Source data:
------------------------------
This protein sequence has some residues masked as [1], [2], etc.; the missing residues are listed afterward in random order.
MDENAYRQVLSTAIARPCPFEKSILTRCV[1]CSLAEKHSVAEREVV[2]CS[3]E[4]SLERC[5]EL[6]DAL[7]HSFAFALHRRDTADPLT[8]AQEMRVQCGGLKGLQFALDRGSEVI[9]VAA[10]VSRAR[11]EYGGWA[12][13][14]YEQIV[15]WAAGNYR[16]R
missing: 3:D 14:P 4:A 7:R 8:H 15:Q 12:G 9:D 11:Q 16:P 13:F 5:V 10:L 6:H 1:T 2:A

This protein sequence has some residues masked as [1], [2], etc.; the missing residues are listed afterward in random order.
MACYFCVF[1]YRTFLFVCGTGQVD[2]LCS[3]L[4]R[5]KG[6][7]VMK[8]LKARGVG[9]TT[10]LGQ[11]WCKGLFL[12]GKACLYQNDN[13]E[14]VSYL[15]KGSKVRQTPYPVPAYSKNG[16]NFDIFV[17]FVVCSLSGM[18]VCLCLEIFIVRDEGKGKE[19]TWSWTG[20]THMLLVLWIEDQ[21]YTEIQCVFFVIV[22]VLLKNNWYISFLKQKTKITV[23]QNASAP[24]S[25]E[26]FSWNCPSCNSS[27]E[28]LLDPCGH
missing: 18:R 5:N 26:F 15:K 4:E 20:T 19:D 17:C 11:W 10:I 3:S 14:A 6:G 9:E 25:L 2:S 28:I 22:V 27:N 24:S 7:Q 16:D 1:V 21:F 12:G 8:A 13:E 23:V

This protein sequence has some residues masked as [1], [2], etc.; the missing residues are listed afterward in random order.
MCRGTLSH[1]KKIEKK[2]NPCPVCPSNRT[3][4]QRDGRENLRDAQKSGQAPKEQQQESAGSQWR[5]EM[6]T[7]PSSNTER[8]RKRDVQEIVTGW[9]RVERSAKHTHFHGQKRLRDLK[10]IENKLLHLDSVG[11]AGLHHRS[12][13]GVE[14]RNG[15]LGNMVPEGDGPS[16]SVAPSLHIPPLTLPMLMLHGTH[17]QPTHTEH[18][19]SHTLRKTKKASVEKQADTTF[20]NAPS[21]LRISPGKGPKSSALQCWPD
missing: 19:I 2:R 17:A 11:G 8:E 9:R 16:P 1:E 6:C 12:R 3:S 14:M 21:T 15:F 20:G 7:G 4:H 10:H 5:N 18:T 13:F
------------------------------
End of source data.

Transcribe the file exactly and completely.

This protein sequence has some residues masked as [1], [2], etc.; the missing residues are listed afterward in random order.
MDENAYRQVLSTAIARPCPFEKSILTRCV[1]CSLAEKHSVAEREVV[2]CS[3]E[4]SLERC[5]EL[6]DAL[7]HSFAFALHRRDTADPLT[8]AQEMRVQCGGLKGLQFALDRGSEVI[9]VAA[10]VSRAR[11]EYGGWA[12][13][14]YEQIV[15]WAAGNYR[16]R
missing: 3:D 14:P 4:A 7:R 8:H 15:Q 12:G 9:D 11:Q 16:P 13:F 5:V 10:L 6:H 1:T 2:A

This protein sequence has some residues masked as [1], [2], etc.; the missing residues are listed afterward in random order.
MACYFCVF[1]YRTFLFVCGTGQVD[2]LCS[3]L[4]R[5]KG[6][7]VMK[8]LKARGVG[9]TT[10]LGQ[11]WCKGLFL[12]GKACLYQNDN[13]E[14]VSYL[15]KGSKVRQTPYPVPAYSKNG[16]NFDIFV[17]FVVCSLSGM[18]VCLCLEIFIVRDEGKGKE[19]TWSWTG[20]THMLLVLWIEDQ[21]YTEIQCVFFVIV[22]VLLKNNWYISFLKQKTKITV[23]QNASAP[24]S[25]E[26]FSWNCPSCNSS[27]E[28]LLDPCGH
missing: 18:R 5:N 26:F 15:K 4:E 20:T 19:D 17:C 11:W 10:I 3:S 14:A 6:G 9:E 25:L 2:S 28:I 22:V 27:N 24:S 7:Q 16:D 1:V 21:F 12:G 8:A 13:E 23:V

This protein sequence has some residues masked as [1], [2], etc.; the missing residues are listed afterward in random order.
MCRGTLSH[1]KKIEKK[2]NPCPVCPSNRT[3][4]QRDGRENLRDAQKSGQAPKEQQQESAGSQWR[5]EM[6]T[7]PSSNTER[8]RKRDVQEIVTGW[9]RVERSAKHTHFHGQKRLRDLK[10]IENKLLHLDSVG[11]AGLHHRS[12][13]GVE[14]RNG[15]LGNMVPEGDGPS[16]SVAPSLHIPPLTLPMLMLHGTH[17]QPTHTEH[18][19]SHTLRKTKKASVEKQADTTF[20]NAPS[21]LRISPGKGPKSSALQCWPD
missing: 19:I 2:R 17:A 11:G 8:E 9:R 16:P 1:E 6:C 12:R 3:S 14:M 21:T 15:F 20:G 7:G 4:H 10:H 5:N 18:T 13:F